Petra tou Romiou

Kouklia, Cyprus

Petra tou Romiou, also known as Aphrodite's Rock, is a sea stack in Paphos. The combination of the beauty of the area and its status in mythology as the birthplace of Aphrodite makes it a popular tourist location. According to one legend, this rock is the site of the birth of the goddess Aphrodite, perhaps owing to the foaming waters around the rock fragments. Another legend associates the name Achni with the nearby beach, and attributes this to it being a site where the Achaeans came ashore on their return from Troy.

Excavations have unearthed the spectacular 3rd- to 5th-century mosaics of the Houses of Dionysus, Orpheus and Aion, and the Villa of Theseus, buried for 16 centuries and yet remarkably intact. The mosaic floors of these noblemen's villas are considered among the finest in the Eastern Mediterranean. They mainly depict scenes from Greek mythology.

The present name Petra tou Romiou (Rock of the Greek) associates the place with the exploits of the hero Basil as told in the Digenes Akritas. Basil was half-Greek (Romios) and half-Arabic, hence the name Digenes (two-blood). Legend tells that Basil hurled the huge rock from the Troodos Mountains to keep off the invading Saracens. A nearby rock is similarly known as the Saracen Rock.

References:

Comments

Your name

Website (optional)



Address

Kouklia, Cyprus
See all sites in Kouklia

More Information

en.wikipedia.org

Rating

4.5/5 (based on Google user reviews)

User Reviews

Nathalie DS (7 days ago)
Beautiful sight but not much around to do. Avoid the hottest hours of summer as there is literally no shade anywhere. Cross from the cafe to the beach through an underground passage, don't cross the highway!
David Benn (12 days ago)
This used to be called Aphrodite's rock. And legend had it that if you swim around it you will have everlasting love. I swam round it in 1967 and have now been married for 46 years, maybe there's something in it. There is a small gift shop and tavern at the other side of the road where you can park for free and a tunnel under the road for safe access. Well worth a visit if only to throw a few pebbles into the sea.
Aris Vidalis (24 days ago)
This is an iconic place in Cyprus. A place from where you watch beautiful sun sets especially in late autumn. And nice for swimming. The seawater is usually turbid though because of the southwestern winds. There is always a crowd here but it doesn't feel too crowded.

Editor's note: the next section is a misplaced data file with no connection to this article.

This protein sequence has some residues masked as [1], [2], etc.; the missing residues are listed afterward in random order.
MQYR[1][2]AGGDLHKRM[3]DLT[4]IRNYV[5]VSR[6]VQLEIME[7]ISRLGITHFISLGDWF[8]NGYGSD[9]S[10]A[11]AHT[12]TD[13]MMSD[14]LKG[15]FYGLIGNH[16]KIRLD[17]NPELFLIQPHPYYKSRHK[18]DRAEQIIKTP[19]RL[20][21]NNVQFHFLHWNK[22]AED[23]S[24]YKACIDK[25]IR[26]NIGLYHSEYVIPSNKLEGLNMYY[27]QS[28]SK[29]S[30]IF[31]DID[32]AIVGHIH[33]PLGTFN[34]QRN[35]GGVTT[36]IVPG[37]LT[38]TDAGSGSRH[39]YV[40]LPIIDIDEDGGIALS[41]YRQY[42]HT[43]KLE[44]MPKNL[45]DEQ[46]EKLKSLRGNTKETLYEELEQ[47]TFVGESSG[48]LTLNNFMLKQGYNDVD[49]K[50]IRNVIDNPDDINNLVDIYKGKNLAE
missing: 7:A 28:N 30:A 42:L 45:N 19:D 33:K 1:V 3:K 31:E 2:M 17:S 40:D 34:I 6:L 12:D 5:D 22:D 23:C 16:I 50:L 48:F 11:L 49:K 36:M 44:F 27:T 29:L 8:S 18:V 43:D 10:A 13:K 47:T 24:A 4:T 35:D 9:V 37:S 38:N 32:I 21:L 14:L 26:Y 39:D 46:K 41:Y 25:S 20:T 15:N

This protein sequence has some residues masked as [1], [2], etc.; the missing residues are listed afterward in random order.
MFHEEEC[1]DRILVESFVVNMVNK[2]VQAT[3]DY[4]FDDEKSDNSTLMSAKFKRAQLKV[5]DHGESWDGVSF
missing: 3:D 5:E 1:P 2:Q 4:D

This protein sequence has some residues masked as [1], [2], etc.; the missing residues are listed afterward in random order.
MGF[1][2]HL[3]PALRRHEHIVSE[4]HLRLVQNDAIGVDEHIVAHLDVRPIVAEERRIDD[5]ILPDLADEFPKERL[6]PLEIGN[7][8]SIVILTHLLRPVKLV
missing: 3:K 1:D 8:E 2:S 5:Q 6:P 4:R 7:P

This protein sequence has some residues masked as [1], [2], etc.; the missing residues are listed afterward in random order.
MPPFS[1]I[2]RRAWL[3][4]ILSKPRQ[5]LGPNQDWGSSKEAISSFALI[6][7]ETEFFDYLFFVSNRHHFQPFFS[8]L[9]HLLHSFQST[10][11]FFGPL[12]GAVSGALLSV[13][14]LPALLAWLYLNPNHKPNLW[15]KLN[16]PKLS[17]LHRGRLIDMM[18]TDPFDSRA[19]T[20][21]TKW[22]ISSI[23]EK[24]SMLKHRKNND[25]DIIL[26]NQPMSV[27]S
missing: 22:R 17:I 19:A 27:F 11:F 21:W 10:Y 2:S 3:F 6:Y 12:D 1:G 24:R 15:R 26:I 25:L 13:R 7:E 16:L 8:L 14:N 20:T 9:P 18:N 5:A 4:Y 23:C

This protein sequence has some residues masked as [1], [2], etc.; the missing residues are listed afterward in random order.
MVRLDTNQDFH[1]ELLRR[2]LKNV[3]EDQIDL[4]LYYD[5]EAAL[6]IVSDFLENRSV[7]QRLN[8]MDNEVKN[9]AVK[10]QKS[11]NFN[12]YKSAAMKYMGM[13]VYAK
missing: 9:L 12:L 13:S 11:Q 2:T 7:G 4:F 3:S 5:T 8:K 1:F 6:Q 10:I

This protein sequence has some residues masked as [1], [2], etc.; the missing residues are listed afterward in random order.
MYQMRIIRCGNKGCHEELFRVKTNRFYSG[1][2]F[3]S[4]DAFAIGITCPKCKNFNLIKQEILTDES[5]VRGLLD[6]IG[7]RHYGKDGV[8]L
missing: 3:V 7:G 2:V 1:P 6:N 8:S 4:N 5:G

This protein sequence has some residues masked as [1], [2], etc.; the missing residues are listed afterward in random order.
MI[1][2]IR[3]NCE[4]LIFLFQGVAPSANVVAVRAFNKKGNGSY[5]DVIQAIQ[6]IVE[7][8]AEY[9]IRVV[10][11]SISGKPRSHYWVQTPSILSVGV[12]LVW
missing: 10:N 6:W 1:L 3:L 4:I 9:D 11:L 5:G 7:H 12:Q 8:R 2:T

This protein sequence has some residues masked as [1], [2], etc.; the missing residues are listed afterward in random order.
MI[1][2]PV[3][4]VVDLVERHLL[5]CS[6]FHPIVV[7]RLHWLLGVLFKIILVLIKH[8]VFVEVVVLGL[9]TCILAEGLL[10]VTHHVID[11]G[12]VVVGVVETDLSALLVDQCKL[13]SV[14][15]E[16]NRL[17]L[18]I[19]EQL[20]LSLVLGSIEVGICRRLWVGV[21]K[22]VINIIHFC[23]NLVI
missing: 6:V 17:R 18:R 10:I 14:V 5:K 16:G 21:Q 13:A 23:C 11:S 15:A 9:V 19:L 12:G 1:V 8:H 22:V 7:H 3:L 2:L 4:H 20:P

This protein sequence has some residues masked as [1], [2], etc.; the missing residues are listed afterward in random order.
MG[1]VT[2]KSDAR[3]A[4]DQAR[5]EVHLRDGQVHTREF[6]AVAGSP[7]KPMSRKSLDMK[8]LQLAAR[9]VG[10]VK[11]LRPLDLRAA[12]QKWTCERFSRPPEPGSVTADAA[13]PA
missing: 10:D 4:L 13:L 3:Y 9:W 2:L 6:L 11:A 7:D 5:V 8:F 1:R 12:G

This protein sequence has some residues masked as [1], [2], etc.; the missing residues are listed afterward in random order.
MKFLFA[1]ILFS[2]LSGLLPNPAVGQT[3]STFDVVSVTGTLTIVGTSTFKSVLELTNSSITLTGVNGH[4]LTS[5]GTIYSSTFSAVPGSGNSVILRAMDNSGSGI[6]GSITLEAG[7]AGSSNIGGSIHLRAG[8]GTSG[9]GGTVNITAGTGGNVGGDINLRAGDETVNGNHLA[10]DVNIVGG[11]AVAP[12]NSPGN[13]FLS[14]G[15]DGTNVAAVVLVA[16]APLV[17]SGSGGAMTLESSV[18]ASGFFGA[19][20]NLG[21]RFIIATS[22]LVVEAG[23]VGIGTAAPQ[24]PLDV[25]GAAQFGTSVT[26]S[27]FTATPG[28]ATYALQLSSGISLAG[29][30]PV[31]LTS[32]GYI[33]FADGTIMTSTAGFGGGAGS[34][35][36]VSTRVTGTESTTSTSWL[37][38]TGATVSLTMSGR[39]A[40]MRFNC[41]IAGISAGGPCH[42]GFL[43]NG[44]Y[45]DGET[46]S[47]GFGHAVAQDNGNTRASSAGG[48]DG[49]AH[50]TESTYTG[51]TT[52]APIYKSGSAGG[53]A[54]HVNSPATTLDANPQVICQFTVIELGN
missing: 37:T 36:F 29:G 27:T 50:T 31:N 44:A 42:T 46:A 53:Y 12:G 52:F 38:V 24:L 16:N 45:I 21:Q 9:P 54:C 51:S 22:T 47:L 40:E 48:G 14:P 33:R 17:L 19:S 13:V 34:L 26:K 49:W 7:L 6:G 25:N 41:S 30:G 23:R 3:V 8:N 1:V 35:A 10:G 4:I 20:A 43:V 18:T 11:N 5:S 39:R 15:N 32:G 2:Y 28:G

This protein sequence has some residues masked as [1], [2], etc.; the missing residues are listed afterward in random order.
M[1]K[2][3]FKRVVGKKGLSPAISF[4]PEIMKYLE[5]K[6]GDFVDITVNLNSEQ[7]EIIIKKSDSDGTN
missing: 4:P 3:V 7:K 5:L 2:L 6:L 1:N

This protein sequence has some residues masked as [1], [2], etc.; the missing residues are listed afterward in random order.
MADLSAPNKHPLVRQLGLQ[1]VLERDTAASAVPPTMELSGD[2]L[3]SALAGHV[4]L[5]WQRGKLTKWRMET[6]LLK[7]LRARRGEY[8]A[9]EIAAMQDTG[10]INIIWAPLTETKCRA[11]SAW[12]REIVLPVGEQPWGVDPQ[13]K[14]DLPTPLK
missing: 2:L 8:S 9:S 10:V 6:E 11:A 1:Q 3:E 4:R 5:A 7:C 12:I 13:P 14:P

Ірина Менчинська (37 days ago)
Unforgettable experience. Don’t forget to climb on the rock - the beautiful view will appear for you! Before the trip better to take good shoes for your comfortable climbing.
Ling Lin (2 months ago)
One of my favourite spot in Cyprus. Much quieter than the commercial beaches full of tourists. Turquoise water and the sea stack are gorgeous, absolutely wonderful to enjoy a good afternoon there.
Powered by Google

Featured Historic Landmarks, Sites & Buildings

Historic Site of the week

Castle Rushen

Castle Rushen is located in the Isle of Man"s historic capital, Castletown. The castle is amongst the best examples of medieval castles in the British Isles, and is still in use as a court house, museum and educational centre.

The exact date of castle is unknown, although construction is thought to have taken place during the reigns of the late 12th century and early 13th century rulers of the Isle of Man – the Kings of Mann and the Isles. The original Castle Rushen consisted of a central square stone tower, or keep. The site was also fortified to guard the entrance to the Silver Burn. From its early beginnings, the castle was continually developed by successive rulers of Mann between the 13th and 16th century. The limestone walls dominated much of the surrounding landscape, serving as a point of dominance for the various rulers of the Isle of Man. By 1313, the original keep had been reinforced with towers to the west and south. In the 14th century, an east tower, gatehouses, and curtain wall were added.

After several more changes of hands the English and their supporters eventually prevailed. The English king Edward I Longshanks claimed that the island had belonged to the Kings of England for generations and he was merely reasserting their rightful claim to the Isle of Man.

The 18th century saw the castle in steady decay. By the end of the century it was converted into a prison. Even though the castle was in continuous use as a prison, the decline continued until the turn of the 20th century, when it was restored under the oversight of the Lieutenant Governor, George Somerset, 3rd Baron Raglan. Following the restoration work, and the completion of the purpose-built Victoria Road Prison in 1891, the castle was transferred from the British Crown to the Isle of Man Government in 1929.

Today it is run as a museum by Manx National Heritage, depicting the history of the Kings and Lords of Mann. Most rooms are open to the public during the opening season (March to October), and all open rooms have signs telling their stories. The exhibitions include a working medieval kitchen where authentic period food is prepared on special occasions and re-enactments of various aspects of medieval life are held on a regular basis, with particular emphasis on educating the local children about their history. Archaeological finds made during excavations in the 1980s are displayed and used as learning tools for visitors.